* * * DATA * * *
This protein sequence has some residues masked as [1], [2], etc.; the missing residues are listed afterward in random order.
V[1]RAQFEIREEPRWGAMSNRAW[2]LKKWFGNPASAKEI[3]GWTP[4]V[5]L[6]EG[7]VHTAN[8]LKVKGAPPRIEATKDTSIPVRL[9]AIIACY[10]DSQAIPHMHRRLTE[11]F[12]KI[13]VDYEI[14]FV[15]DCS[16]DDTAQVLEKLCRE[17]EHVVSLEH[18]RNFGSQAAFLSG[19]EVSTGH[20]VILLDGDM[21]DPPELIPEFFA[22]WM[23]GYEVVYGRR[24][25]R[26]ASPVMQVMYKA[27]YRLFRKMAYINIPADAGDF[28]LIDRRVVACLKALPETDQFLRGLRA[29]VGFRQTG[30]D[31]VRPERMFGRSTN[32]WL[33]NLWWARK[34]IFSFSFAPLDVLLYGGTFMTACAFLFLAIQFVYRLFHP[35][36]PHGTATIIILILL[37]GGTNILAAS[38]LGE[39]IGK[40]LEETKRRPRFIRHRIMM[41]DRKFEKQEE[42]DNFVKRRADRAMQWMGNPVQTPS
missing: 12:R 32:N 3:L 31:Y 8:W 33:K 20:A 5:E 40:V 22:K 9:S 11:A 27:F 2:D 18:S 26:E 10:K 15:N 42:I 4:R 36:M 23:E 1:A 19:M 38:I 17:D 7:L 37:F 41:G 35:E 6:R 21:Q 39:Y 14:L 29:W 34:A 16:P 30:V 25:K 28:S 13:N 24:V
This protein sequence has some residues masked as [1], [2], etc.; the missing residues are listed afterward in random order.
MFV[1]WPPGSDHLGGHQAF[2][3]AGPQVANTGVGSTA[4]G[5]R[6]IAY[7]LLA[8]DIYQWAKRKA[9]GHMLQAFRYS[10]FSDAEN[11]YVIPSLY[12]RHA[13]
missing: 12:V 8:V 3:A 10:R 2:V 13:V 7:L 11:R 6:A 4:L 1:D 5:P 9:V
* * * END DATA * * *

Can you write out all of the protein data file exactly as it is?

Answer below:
This protein sequence has some residues masked as [1], [2], etc.; the missing residues are listed afterward in random order.
V[1]RAQFEIREEPRWGAMSNRAW[2]LKKWFGNPASAKEI[3]GWTP[4]V[5]L[6]EG[7]VHTAN[8]LKVKGAPPRIEATKDTSIPVRL[9]AIIACY[10]DSQAIPHMHRRLTE[11]F[12]KI[13]VDYEI[14]FV[15]DCS[16]DDTAQVLEKLCRE[17]EHVVSLEH[18]RNFGSQAAFLSG[19]EVSTGH[20]VILLDGDM[21]DPPELIPEFFA[22]WM[23]GYEVVYGRR[24][25]R[26]ASPVMQVMYKA[27]YRLFRKMAYINIPADAGDF[28]LIDRRVVACLKALPETDQFLRGLRA[29]VGFRQTG[30]D[31]VRPERMFGRSTN[32]WL[33]NLWWARK[34]IFSFSFAPLDVLLYGGTFMTACAFLFLAIQFVYRLFHP[35][36]PHGTATIIILILL[37]GGTNILAAS[38]LGE[39]IGK[40]LEETKRRPRFIRHRIMM[41]DRKFEKQEE[42]DNFVKRRADRAMQWMGNPVQTPS
missing: 12:R 32:N 3:L 31:Y 8:W 33:K 20:A 5:E 40:V 22:K 9:S 11:A 27:F 2:D 18:S 26:E 10:K 15:N 42:I 4:R 36:M 23:E 1:A 19:M 38:I 17:D 7:L 37:F 41:G 35:E 6:R 21:Q 39:Y 14:L 29:W 34:A 16:P 30:V 25:K 28:S 13:N 24:V
This protein sequence has some residues masked as [1], [2], etc.; the missing residues are listed afterward in random order.
MFV[1]WPPGSDHLGGHQAF[2][3]AGPQVANTGVGSTA[4]G[5]R[6]IAY[7]LLA[8]DIYQWAKRKA[9]GHMLQAFRYS[10]FSDAEN[11]YVIPSLY[12]RHA[13]
missing: 12:V 8:V 3:A 10:R 2:V 13:V 7:L 11:R 6:A 4:L 1:D 5:P 9:V